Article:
# Collect the elements of an array

Add++, the Language of the Month, has the "collect" builtin as BC. Your task is to implement this builtin.

Consider a non-empty array, where each element is either:

• A positive digit between 1 and 9 inclusive, or
• A non-empty list of positive digits between 1 and 9

For example, all the following such arrays meet this definition:

[1, 2, 3, 4, 5]
[7, [5, 3], 2]
[1, [2, 2], 3, [4, 4], 5]
[[1], 2, 3, [4], 5, [4], 2]
[[9, 4, 2]]
[[1], 2, 3, 4, 5, [6], 7]
[6, [1, 9, 4]]


Note that elements can be repeated, both the digits, the inner lists and the elements of the inner lists.

The BC builtin "collects" adjacent digits in the array, and groups them into a list, while leaving the existing lists untouched. Applying this to the above lists, the examples make this clear:

[[1, 2, 3, 4, 5]]
[[7], [5, 3], [2]]
[[1], [2, 2], [3], [4, 4], [5]]
[[1], [2, 3], [4], [5], [4], [2]]
[[9, 4, 2]]
[[1], [2, 3, 4, 5], [6], [7]]
[[6], [1, 9, 4]]


For example, with [[1], 2, 3, 8, 9, [6], 7], we group the 2, 3, 8, 9 together, and the 7 to give [[1], [2, 3, 8, 9], [6], [7]]

You should take a ragged list as input, that meets the list format described above, and output a list of lists after the BC builtin has been applied to the input. This is , so the shortest code in bytes wins.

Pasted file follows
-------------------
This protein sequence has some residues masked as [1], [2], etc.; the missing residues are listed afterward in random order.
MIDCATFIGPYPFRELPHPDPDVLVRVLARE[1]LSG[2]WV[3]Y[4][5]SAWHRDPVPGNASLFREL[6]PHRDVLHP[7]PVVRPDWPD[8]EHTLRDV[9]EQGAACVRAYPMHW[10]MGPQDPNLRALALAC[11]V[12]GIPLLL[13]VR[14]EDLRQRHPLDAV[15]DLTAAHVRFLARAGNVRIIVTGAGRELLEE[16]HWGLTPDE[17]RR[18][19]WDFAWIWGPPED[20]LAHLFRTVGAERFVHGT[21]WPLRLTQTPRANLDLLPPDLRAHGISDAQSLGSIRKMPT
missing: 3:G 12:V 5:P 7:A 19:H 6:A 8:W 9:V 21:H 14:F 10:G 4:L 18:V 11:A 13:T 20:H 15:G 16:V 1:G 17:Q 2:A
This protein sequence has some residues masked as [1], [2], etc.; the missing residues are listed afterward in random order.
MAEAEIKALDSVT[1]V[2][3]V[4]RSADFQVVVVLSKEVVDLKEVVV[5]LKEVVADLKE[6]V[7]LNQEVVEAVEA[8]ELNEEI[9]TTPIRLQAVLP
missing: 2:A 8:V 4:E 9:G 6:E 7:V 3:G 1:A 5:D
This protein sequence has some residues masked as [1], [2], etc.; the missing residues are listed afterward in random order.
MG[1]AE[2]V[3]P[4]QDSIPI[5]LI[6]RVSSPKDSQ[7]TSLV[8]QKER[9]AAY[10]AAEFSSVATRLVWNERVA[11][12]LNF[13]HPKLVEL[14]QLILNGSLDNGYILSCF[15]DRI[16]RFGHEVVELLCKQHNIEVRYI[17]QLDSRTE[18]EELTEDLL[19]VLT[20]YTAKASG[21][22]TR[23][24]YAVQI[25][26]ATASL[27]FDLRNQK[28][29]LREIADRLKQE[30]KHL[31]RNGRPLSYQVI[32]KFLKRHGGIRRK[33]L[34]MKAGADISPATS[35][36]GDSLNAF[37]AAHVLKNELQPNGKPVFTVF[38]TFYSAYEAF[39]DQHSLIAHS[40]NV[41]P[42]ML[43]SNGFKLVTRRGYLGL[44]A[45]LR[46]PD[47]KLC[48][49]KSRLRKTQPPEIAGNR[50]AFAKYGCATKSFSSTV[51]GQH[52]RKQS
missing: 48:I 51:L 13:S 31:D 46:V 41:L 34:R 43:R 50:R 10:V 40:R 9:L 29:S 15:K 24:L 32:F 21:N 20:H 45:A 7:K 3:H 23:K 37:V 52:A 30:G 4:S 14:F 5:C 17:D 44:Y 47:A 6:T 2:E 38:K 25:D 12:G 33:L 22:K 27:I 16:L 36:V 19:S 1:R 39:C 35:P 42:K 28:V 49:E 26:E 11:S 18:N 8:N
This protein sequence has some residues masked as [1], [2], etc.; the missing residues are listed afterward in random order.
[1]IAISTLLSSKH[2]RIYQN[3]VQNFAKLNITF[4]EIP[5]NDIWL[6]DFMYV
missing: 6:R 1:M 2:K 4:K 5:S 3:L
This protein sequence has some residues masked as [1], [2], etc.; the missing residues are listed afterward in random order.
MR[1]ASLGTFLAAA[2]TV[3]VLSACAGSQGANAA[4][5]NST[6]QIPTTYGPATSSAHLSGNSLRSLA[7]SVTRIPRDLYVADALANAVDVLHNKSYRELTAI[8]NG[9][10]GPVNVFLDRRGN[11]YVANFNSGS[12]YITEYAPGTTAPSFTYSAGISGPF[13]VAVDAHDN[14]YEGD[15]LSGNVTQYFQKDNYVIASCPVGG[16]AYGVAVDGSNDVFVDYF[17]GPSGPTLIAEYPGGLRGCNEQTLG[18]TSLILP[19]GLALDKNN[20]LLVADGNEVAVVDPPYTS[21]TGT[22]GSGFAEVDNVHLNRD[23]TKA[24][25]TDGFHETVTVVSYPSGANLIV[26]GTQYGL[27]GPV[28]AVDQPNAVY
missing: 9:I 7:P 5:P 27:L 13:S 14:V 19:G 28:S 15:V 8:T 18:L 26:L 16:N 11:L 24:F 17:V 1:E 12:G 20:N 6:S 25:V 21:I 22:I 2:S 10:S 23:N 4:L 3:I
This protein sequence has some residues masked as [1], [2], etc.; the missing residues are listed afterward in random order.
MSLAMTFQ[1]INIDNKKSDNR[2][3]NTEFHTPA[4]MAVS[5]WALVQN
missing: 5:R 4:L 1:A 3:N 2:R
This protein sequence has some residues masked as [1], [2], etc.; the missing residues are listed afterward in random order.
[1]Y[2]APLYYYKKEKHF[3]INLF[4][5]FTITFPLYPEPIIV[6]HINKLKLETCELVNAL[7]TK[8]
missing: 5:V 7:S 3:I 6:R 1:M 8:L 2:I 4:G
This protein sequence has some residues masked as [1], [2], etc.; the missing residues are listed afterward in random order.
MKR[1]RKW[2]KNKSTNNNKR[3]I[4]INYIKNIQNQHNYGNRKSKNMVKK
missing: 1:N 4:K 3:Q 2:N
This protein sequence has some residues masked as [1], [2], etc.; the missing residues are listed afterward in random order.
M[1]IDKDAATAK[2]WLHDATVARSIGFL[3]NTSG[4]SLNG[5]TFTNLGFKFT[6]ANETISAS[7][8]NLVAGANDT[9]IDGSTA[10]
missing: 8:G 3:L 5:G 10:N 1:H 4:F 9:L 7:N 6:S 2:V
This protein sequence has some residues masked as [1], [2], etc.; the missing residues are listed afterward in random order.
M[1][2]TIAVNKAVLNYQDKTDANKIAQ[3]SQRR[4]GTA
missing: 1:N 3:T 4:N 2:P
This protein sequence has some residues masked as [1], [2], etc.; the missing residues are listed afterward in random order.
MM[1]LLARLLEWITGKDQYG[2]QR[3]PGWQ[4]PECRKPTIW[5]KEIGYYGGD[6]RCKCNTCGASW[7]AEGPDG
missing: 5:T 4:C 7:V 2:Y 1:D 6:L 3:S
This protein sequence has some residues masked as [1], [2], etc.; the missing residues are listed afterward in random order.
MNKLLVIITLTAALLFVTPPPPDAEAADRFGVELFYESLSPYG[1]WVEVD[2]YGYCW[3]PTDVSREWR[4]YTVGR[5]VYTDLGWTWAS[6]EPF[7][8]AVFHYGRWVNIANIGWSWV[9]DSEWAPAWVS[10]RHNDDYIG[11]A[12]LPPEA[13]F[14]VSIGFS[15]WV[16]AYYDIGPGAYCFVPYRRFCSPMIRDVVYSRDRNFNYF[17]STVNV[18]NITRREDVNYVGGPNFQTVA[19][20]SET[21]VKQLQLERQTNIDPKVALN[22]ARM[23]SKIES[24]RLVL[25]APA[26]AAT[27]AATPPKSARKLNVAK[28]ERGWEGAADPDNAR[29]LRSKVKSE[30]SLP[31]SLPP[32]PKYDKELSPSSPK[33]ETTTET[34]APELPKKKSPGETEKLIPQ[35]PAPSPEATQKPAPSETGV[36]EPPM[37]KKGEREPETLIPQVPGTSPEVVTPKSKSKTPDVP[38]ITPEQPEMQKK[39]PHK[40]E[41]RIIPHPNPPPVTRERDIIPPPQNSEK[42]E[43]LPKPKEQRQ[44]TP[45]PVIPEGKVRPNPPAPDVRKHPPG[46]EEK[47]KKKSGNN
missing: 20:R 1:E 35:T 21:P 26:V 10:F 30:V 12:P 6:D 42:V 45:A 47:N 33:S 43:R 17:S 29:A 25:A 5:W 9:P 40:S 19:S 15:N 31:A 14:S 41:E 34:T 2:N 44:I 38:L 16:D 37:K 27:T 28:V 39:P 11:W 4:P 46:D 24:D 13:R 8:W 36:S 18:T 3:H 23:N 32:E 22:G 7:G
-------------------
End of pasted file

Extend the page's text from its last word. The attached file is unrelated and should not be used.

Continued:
## Test cases

[[9, 4, 2]] -> [[9, 4, 2]]
[6, [1, 9, 4]] -> [[6], [1, 9, 4]]
[7, [5, 3], 2] -> [[7], [5, 3], [2]]
[1, 2, 3, 4, 5] -> [[1, 2, 3, 4, 5]]
[1, [2, 2], 3, [4, 4], 5] -> [[1], [2, 2], [3], [4, 4], [5]]
[[1], 2, 3, 8, 9, [6], 7] -> [[1], [2, 3, 8, 9], [6], [7]]
[[1], 2, 3, [4], 5, [4], 2] -> [[1], [2, 3], [4], [5], [4], [2]]
[9, 8, 7, 6, [5, 4, 3], 2, 1] -> [[9, 8, 7, 6], [5, 4, 3], [2, 1]]
[[8, 2], 9, 5, 1, [6, 4], [4, 5]] -> [[8, 2], [9, 5, 1], [6, 4], [4, 5]]
[7, [5, 3], 2, [1, 2, 3], 9, 8, 7, 8, 9, [3, 4], [1], [2]] -> [[7], [5, 3], [2], [1, 2, 3], [9, 8, 7, 8, 9], [3, 4], [1], [2]]

• Are spaces between adjacent elements required in the output? I.e., Is [[3,4,5]] the same of [[3, 4, 5]]? Also, how is the input formatted exactly, are spaces always there? Jan 3 at 2:14